Homeland

 How do we fight terrorism at home?
Unlike America's past wars, the war on terrorism transcends traditional political boundaries. It is impossible to say that since we are fighting in the  Middle East, we are safe at home. We have to reorient our perspectives on longstanding ideas of offense and defense, as we must practice both on a domestic and a global scale. At home, it is essential to secure buildings, borders, and other assets that are likely terrorist targets. At the same time, we must be proactive, seeking out those who would cause us harm and preventing them before they can be successful. This is a complex challenge that demands a complex response. The government alone cannot fulfill the dual demands of homeland security. The American people must assume some responsibility for their own safety and contribute their individual and collective strengths to the government's effort. Working together, we stand a much better chance of keeping our families and communities safe.

Federal, state, and local level action plans . . .
The United States has always been a nation of immigrants. The entrepreneurial courage of someone who would leave the country and culture they had always known to take their chances in a new world has greatly shaped the American experience. Our population has grown immensely since our founding, but we still welcome newcomers to our shores. Our commitment to an equal opportunity and equal treatment for all, with no consideration for ethnic background and place of birth, remains strong.

Of course, there are other people, those who would do us harm, who are not so welcome in the United States. Technological developments exercised alongside our own precious freedoms provide a lone actor with malevolent intent the tools required to cause immense devastation to the American homeland. Our law enforcement capabilities are poised to detect and prevent such an act before it could occur, but our resources are necessarily limited. It is much easier and safer to stop such individuals before they even enter our country. Preventing individuals with threatening backgrounds or a blatant disregard for our laws from entering the United States is an important step in preventing further attacks. Equally important is having an accurate record of who is here, for what reasons, and for how long, to assist in law enforcement investigations. This is not a question of keeping out those who are different or reserving the wealth of the United States only for those who are native citizens. A balance must be struck that respects the role of immigrants in our national culture and gives an opportunity at the American dream to as many people as possible, while preventing the entry or continued residence of those who would do us harm or disrupt our system of government.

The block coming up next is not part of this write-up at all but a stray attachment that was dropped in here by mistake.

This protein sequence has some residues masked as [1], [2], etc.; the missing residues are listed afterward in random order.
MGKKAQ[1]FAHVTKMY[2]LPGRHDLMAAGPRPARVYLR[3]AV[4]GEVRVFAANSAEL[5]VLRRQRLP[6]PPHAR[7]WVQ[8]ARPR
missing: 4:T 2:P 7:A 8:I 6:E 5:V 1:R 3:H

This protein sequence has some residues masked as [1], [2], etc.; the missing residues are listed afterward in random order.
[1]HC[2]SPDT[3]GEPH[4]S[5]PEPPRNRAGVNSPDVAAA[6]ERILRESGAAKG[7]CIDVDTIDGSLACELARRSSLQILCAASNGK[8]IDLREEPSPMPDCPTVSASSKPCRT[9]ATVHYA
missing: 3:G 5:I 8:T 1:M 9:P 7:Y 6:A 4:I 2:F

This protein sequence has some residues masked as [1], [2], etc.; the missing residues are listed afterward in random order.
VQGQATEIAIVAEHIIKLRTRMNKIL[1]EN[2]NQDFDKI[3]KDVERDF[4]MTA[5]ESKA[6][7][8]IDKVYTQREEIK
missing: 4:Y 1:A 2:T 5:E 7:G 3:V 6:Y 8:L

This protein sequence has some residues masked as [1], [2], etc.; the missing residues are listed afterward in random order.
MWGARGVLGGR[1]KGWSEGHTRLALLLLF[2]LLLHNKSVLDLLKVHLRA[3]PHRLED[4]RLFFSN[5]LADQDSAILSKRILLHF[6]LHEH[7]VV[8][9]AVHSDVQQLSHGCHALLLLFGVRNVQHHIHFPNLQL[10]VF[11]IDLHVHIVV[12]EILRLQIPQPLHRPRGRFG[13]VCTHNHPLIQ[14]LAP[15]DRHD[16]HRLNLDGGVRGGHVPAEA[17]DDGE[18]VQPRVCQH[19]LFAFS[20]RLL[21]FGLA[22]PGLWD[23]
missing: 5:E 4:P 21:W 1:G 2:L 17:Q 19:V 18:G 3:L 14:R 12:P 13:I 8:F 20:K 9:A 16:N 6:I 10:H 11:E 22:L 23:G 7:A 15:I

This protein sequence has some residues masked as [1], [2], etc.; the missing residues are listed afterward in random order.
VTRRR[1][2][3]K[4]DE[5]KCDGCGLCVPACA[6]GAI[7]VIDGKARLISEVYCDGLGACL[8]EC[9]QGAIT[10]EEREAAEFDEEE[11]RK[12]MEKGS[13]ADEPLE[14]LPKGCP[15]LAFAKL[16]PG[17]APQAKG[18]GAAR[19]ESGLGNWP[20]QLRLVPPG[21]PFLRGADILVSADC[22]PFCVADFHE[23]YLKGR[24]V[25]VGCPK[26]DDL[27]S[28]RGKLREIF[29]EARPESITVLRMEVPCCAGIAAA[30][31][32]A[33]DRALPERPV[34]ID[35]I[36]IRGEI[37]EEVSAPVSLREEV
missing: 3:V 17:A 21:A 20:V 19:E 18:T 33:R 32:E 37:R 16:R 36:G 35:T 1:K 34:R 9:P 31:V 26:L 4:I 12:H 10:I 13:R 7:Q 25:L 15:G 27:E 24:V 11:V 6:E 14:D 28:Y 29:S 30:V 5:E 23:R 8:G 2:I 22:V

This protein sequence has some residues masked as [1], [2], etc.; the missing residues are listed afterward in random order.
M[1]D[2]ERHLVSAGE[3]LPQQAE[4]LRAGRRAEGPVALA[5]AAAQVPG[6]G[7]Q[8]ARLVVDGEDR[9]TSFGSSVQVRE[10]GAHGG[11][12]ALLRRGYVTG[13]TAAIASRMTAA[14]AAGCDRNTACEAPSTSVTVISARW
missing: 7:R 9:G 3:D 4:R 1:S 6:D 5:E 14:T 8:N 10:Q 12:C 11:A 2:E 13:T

APRIL 24, 2015

Sparing him could encourage terrorists to kidnap people to swap for him.

APRIL 22, 2015

The Department of Labor spent nearly $2 million on questionable extracurricular events then tried to cover it up, according to a federal audit made public recently.

This was done purely for political purposes to avoid the obvious link being made that the attacker was motivated by his Islamic extremist beliefs.

Now we are led by people who are afraid to win, afraid to commit and have allowed our industrial capacity to be outsourced and sent overseas.

APRIL 21, 2015

So how do we get President Obama to care that ISIS is in our neck of the woods?

APRIL 9, 2015

My students are bright, cheerful, respectful, and they nearly always do their homework. Best of all? Government is not involved...

APRIL 7, 2015

The “program provides certain children in El Salvador, Guatemala and Honduras with a safe, legal, and orderly journey to the United States...”

APRIL 6, 2015

The deal could spark Mideast war or nuclear arms race.

APRIL 4, 2015
 Easter Greetings from Everyone at Family Security Matters.
 
 

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10 year FSM Anniversary